Renting your first apartment in Japan can be challenging. This is some information that could be helpful!
If you’re looking into renting an apartment in Japan, you’re probably feeling a bit confused. You might be wondering what “key money” is or how long leases are in Japan. Here’s a guide to various fees and rules you need to know about when you’re renting your first apartment in Japan.
Deposits and Key Money
You’re probably familiar with the concept of deposits, which require you to pay a sum of money (usually equivalent to a month of rent) before you move in. Unless you’ve caused damage to the place you’re renting, you’ll get the deposit back when you move out. However, you might be wondering what key money is. It’s a custom that dates back to the end of World War II when many parts of Japan were being rebuilt and finding housing was difficult. During this time, key money was a gift tenants would give owners to express gratitude for being allowed to live on their property. Even though much more housing is available in Japan these days, you are still likely to have to pay key money. Unlike deposits, key money is not refundable. Many apartments in Japan will require you to pay both a deposit and key money so be ready with at least 1 month of your rent just in case. In doubt, if you have to pay this key money, do not hesitate asking your rental agency about it!
If a real estate firm is contracted to rent out the apartment you want to live in, you may have to pay a brokerage fee. This fee is usually the equivalent of one month’s rent. If you are renting directly from the company that owns the property, you typically won’t have to pay a brokerage fee.
Lock Change Fees
Many landlords charge lock change fees when new tenants move in. This is because they install a new lock for every tenant. The cost of changing locks is passed onto the tenant, who typically pays around ¥10,000 to ¥20,000.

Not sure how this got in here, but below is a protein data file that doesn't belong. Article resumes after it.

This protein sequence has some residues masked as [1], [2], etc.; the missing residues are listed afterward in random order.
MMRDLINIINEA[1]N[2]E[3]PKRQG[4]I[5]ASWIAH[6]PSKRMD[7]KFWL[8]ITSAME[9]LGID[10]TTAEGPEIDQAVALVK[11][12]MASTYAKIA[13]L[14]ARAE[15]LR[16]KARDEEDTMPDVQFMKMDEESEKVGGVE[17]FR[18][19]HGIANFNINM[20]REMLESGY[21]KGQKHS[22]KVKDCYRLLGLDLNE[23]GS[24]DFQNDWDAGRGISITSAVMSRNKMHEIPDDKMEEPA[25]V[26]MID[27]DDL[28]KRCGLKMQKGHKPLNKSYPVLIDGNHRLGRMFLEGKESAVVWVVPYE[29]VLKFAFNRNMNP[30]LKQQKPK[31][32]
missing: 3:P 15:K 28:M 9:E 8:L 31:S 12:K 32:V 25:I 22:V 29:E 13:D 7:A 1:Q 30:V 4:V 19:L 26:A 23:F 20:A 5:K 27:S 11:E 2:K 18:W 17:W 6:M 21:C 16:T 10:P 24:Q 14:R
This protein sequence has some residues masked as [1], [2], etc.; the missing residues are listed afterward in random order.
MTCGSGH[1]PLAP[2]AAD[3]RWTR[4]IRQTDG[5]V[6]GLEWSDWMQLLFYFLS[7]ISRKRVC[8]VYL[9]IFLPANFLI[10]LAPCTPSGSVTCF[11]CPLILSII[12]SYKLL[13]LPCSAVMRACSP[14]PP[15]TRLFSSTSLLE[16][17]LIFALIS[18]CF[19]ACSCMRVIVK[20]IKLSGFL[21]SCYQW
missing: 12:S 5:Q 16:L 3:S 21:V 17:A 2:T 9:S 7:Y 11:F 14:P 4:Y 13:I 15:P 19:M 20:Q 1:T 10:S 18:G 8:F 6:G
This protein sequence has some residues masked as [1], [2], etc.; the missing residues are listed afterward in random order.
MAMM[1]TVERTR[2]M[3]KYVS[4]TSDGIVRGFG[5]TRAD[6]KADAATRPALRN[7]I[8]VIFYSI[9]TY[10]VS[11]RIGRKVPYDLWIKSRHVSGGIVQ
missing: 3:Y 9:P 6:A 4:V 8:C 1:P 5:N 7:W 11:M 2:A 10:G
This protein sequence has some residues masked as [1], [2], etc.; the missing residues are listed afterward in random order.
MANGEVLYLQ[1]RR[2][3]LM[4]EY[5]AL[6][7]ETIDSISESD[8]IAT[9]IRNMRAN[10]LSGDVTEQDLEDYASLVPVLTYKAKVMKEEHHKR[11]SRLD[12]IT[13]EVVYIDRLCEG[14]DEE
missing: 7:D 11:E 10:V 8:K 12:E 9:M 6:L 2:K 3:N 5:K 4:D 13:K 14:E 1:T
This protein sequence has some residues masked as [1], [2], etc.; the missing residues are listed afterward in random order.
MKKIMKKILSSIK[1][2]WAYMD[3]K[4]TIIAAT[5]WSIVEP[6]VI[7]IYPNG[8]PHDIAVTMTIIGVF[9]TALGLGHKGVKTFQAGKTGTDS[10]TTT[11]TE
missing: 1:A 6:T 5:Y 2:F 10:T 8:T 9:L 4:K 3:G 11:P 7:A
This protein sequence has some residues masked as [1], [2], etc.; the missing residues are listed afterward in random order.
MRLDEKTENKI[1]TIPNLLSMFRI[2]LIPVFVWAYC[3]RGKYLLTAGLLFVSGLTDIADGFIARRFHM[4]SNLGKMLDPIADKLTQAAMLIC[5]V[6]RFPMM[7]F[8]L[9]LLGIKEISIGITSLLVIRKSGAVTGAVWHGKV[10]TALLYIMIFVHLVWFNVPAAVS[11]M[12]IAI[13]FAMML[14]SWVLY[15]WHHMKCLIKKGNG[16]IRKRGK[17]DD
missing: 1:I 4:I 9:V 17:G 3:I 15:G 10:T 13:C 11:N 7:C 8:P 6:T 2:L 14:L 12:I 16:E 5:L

Many apartments require tenants to have a guarantor, or person who will pay rent in the event that the tenant cannot, sign their rental agreement. While some Japanese people are required to have a guarantor (especially if they do not have a stable income), foreigners can rarely rent in Japan without one. Guarantors must be Japanese citizens. If you can’t find a Japanese person to be your guarantor, there are guarantor companies you can use. However, you have to pass their audit and pay a fee that ranges from 50% to 120% of your rent.
Documents Needed When Renting an Apartment
You will need to provide documents proving your identity when you apply for an apartment. Driver’s licenses, insurance cards, resident cards, and alien registration certificates are acceptable. You will also need to provide a payslip from last month as proof of your income. As mentioned earlier, depending on the results of your document screening, you may be asked to provide additional documents.
It can be difficult to find an apartment that allows pets in Japan. Many landlords don’t allow pets, and if they do, you’ll probably have to pay extra fees. However, even if some properties might not officially allow pets, they could be open to letting you have small birds, fish, or turtles on a case-by-case basis. Again, if in doubt, just ask!
Most apartment leases in Japan are two years long. There are penalties for canceling during the first 24 months of your contract. If you cancel within 12 months of starting the contract, you will have to pay 3 months’ rent and a cleaning fee. If you cancel after 12 months (but within 24 months) of starting the contract, you will be charged 2 months rent and a cleaning fee.
You’ll have to pay for fire insurance for pretty much every apartment in Japan. Prices vary between Eastern Japan and Western Japan, but you can expect to pay about ¥10,000 to ¥20,000. Contract conditions and promotion campaigns being run at the time you move in can also change the cost of fire insurance.